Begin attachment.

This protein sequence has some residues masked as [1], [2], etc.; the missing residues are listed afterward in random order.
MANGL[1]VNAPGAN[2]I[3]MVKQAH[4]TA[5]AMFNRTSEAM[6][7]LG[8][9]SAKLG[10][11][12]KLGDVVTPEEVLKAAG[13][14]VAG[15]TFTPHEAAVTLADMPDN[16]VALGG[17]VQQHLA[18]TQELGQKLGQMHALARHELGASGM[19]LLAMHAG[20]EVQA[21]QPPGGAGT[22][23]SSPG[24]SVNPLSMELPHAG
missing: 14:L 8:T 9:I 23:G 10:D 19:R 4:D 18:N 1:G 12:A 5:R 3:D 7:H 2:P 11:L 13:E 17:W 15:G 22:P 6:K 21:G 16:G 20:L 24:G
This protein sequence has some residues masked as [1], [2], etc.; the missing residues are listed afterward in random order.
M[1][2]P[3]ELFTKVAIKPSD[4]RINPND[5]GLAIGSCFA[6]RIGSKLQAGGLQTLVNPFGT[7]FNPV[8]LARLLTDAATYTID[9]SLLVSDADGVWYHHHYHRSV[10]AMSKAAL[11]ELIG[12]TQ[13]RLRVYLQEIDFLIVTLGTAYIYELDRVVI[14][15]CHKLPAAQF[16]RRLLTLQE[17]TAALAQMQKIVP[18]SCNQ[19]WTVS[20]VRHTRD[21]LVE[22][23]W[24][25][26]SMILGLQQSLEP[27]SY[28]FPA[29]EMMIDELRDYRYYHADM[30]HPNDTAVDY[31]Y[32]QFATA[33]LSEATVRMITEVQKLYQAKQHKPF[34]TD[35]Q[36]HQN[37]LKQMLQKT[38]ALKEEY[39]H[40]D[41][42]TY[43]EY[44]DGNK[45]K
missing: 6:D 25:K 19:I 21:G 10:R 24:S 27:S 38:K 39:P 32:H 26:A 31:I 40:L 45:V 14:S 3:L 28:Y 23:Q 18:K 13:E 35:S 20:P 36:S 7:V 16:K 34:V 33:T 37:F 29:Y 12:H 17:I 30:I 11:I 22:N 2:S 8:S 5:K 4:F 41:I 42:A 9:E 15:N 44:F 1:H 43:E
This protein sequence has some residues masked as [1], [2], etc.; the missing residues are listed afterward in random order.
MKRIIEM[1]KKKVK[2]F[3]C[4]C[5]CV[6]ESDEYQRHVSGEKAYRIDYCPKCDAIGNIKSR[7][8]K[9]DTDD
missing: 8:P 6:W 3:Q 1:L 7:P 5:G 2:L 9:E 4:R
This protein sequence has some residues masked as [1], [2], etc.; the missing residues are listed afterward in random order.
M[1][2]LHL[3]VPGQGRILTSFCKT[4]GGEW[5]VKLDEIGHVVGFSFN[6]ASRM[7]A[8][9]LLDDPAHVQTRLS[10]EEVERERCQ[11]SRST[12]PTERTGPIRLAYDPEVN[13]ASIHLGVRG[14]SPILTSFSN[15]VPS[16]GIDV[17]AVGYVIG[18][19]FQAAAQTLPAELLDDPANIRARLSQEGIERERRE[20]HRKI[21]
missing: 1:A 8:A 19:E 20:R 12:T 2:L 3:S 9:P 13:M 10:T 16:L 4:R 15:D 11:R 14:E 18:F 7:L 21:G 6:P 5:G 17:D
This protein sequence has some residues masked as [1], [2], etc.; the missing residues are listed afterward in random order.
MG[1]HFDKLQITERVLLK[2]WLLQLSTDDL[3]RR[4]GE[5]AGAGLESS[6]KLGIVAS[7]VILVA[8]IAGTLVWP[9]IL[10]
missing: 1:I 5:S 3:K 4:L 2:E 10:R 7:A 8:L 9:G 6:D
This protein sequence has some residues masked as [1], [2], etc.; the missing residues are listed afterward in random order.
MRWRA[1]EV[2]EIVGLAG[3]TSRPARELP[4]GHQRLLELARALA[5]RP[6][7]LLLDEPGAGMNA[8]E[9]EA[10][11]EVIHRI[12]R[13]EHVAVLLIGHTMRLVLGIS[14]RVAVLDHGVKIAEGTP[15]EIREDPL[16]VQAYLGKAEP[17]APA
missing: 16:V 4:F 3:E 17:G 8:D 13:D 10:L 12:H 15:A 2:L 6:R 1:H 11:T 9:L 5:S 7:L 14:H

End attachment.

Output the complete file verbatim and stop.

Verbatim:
This protein sequence has some residues masked as [1], [2], etc.; the missing residues are listed afterward in random order.
MANGL[1]VNAPGAN[2]I[3]MVKQAH[4]TA[5]AMFNRTSEAM[6][7]LG[8][9]SAKLG[10][11][12]KLGDVVTPEEVLKAAG[13][14]VAG[15]TFTPHEAAVTLADMPDN[16]VALGG[17]VQQHLA[18]TQELGQKLGQMHALARHELGASGM[19]LLAMHAG[20]EVQA[21]QPPGGAGT[22][23]SSPG[24]SVNPLSMELPHAG
missing: 14:L 8:T 9:I 23:G 10:D 19:R 4:D 18:N 1:G 12:A 5:R 3:D 7:H 2:P 11:L 13:E 17:W 15:G 22:P 6:K 21:G 16:G 20:L 24:G
This protein sequence has some residues masked as [1], [2], etc.; the missing residues are listed afterward in random order.
M[1][2]P[3]ELFTKVAIKPSD[4]RINPND[5]GLAIGSCFA[6]RIGSKLQAGGLQTLVNPFGT[7]FNPV[8]LARLLTDAATYTID[9]SLLVSDADGVWYHHHYHRSV[10]AMSKAAL[11]ELIG[12]TQ[13]RLRVYLQEIDFLIVTLGTAYIYELDRVVI[14][15]CHKLPAAQF[16]RRLLTLQE[17]TAALAQMQKIVP[18]SCNQ[19]WTVS[20]VRHTRD[21]LVE[22][23]W[24][25][26]SMILGLQQSLEP[27]SY[28]FPA[29]EMMIDELRDYRYYHADM[30]HPNDTAVDY[31]Y[32]QFATA[33]LSEATVRMITEVQKLYQAKQHKPF[34]TD[35]Q[36]HQN[37]LKQMLQKT[38]ALKEEY[39]H[40]D[41][42]TY[43]EY[44]DGNK[45]K
missing: 6:D 25:K 19:I 21:G 10:R 24:S 27:S 38:K 39:P 32:H 26:A 31:I 40:L 45:V 14:S 3:L 28:Y 23:Q 18:K 13:E 35:S 20:P 36:S 7:V 16:K 34:V 33:T 37:F 29:Y 12:H 17:I 30:I 11:I 22:N 2:S 8:S 5:K 4:F 41:I 42:A 9:E 15:N 44:F 1:H 43:E
This protein sequence has some residues masked as [1], [2], etc.; the missing residues are listed afterward in random order.
MKRIIEM[1]KKKVK[2]F[3]C[4]C[5]CV[6]ESDEYQRHVSGEKAYRIDYCPKCDAIGNIKSR[7][8]K[9]DTDD
missing: 8:P 6:W 3:Q 1:L 7:P 5:G 2:L 9:E 4:R
This protein sequence has some residues masked as [1], [2], etc.; the missing residues are listed afterward in random order.
M[1][2]LHL[3]VPGQGRILTSFCKT[4]GGEW[5]VKLDEIGHVVGFSFN[6]ASRM[7]A[8][9]LLDDPAHVQTRLS[10]EEVERERCQ[11]SRST[12]PTERTGPIRLAYDPEVN[13]ASIHLGVRG[14]SPILTSFSN[15]VPS[16]GIDV[17]AVGYVIG[18][19]FQAAAQTLPAELLDDPANIRARLSQEGIERERRE[20]HRKI[21]
missing: 1:A 8:A 19:E 20:R 12:T 2:L 3:S 9:P 13:M 10:T 16:L 4:R 15:D 11:R 14:E 18:F 7:L 21:G 6:P 5:G 17:D
This protein sequence has some residues masked as [1], [2], etc.; the missing residues are listed afterward in random order.
MG[1]HFDKLQITERVLLK[2]WLLQLSTDDL[3]RR[4]GE[5]AGAGLESS[6]KLGIVAS[7]VILVA[8]IAGTLVWP[9]IL[10]
missing: 1:I 5:S 3:K 4:L 2:E 10:R 7:A 8:L 9:G 6:D
This protein sequence has some residues masked as [1], [2], etc.; the missing residues are listed afterward in random order.
MRWRA[1]EV[2]EIVGLAG[3]TSRPARELP[4]GHQRLLELARALA[5]RP[6][7]LLLDEPGAGMNA[8]E[9]EA[10][11]EVIHRI[12]R[13]EHVAVLLIGHTMRLVLGIS[14]RVAVLDHGVKIAEGTP[15]EIREDPL[16]VQAYLGKAEP[17]APA
missing: 16:V 4:F 3:E 17:G 8:D 13:D 10:L 12:H 15:A 2:L 6:R 1:H 11:T 9:L 5:S 7:L 14:H